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Talk lifts lid on mysterious red lights in the night sky

Other posts by  |  Sheelagh Caygill on Google+ |  November 3, 2011 | 0 Comments

An elusive red sprite captured on film

Internationally renowned Canadian artist Peter McLeish will present his work on the search for an elusive meteorological phenomenon at Newcastle’s Great North Museum: Hancock next Monday.

Often confused with UFOs, red sprites are upper atmospheric electrical phenomena associated with thunderstorms, that have only relatively recently been documented.

The first pictures of a sprite were taken from the space shuttle in 1989 and from 1990 to 1994 over 20 more images were obtained.  Before these likenesses were captured, red sprites were considered to be UFOs by many pilots.

Sarah Glynn, Manager at the Great North Museum, said: “We are really looking forward to Peter’s talk; it is such a coup for the museum to have attracted such an internationally renowned science based artist to the North East.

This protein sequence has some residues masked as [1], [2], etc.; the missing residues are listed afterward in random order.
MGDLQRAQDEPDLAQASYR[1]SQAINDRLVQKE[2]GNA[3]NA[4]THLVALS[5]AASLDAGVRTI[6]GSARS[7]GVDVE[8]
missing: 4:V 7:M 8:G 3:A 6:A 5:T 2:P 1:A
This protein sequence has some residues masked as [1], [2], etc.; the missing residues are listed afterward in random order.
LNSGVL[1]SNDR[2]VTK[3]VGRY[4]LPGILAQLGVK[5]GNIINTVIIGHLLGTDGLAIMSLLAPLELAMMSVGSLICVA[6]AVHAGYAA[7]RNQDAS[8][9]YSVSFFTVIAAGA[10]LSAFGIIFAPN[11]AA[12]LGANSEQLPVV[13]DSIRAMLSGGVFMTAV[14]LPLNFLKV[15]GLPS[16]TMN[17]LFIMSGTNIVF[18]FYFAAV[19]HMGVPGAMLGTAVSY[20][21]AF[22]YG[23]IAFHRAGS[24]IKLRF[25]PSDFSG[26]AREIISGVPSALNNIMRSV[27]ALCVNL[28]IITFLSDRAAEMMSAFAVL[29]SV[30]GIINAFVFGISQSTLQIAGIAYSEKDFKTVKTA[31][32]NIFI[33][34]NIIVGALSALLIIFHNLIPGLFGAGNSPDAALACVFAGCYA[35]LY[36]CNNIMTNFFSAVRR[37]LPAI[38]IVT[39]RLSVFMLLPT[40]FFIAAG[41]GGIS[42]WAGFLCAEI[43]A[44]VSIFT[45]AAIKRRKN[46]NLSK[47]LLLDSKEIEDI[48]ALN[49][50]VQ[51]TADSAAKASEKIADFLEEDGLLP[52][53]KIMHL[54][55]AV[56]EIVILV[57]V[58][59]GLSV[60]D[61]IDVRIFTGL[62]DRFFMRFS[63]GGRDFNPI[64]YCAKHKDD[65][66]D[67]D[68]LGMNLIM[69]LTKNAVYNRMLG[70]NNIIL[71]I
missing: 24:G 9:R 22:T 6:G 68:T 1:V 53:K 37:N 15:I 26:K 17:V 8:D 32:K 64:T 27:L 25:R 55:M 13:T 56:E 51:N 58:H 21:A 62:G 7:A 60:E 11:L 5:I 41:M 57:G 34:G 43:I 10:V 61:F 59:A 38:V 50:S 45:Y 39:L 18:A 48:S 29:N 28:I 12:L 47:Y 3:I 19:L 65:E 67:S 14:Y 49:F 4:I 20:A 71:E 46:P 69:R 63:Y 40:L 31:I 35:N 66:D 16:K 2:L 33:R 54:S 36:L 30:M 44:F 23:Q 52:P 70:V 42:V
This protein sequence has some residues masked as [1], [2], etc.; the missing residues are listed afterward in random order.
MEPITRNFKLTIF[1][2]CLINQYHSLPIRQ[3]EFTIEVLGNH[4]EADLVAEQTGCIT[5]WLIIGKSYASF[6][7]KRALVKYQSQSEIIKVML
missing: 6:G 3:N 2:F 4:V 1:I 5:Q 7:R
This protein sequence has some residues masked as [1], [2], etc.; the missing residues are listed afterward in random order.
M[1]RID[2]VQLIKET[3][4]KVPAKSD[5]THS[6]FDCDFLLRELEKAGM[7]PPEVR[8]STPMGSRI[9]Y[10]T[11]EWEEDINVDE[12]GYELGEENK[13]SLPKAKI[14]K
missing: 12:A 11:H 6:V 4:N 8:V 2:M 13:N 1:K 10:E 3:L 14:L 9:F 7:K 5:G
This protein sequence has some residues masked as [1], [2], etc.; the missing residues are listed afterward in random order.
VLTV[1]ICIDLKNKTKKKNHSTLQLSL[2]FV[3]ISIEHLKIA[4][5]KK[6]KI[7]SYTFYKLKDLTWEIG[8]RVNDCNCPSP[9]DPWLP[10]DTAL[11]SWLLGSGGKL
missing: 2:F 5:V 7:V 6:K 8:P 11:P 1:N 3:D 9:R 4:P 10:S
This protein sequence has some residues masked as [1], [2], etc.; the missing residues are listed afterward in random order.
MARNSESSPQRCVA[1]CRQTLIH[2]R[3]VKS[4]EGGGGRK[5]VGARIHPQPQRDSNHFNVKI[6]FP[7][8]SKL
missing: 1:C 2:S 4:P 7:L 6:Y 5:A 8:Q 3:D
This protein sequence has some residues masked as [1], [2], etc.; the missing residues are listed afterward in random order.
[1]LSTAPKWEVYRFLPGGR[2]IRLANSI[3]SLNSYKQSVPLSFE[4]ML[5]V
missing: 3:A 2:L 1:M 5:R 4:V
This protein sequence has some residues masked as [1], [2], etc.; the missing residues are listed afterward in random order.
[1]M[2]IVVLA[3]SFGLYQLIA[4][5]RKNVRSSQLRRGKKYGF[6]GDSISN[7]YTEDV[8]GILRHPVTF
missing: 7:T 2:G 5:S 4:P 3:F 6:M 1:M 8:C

“Red sprites are an exciting phenomenon which Peter will explore in detail, we anticipate that this will be a very popular event and urge people to book their free tickets to avoid disappointment.”

Despite nearly a century of anecdotal reports from airline pilots, most scientists didn’t really believe in sprites until the first images were caught on high-speed video. The blink of an eye lasts 250 milliseconds: sprites often last only 10.

For the first time high speed cameras and computer models could freeze sprites in time. Peter’s work explores this phenomenon.

Peter has been involved in creating films including The Hundred Year Hunt for Red Sprites and Lightning’s Angels, both of which have been presented at major international science symposiums, conferences, media and film  festivals, museums and planetariums all over the world.

The talk takes place on November 7 at 6pm.  Tickets are free and available from the museum. Call (0191) 222 5121 or email:greatnorthmuseum@twmuseums.org.uk

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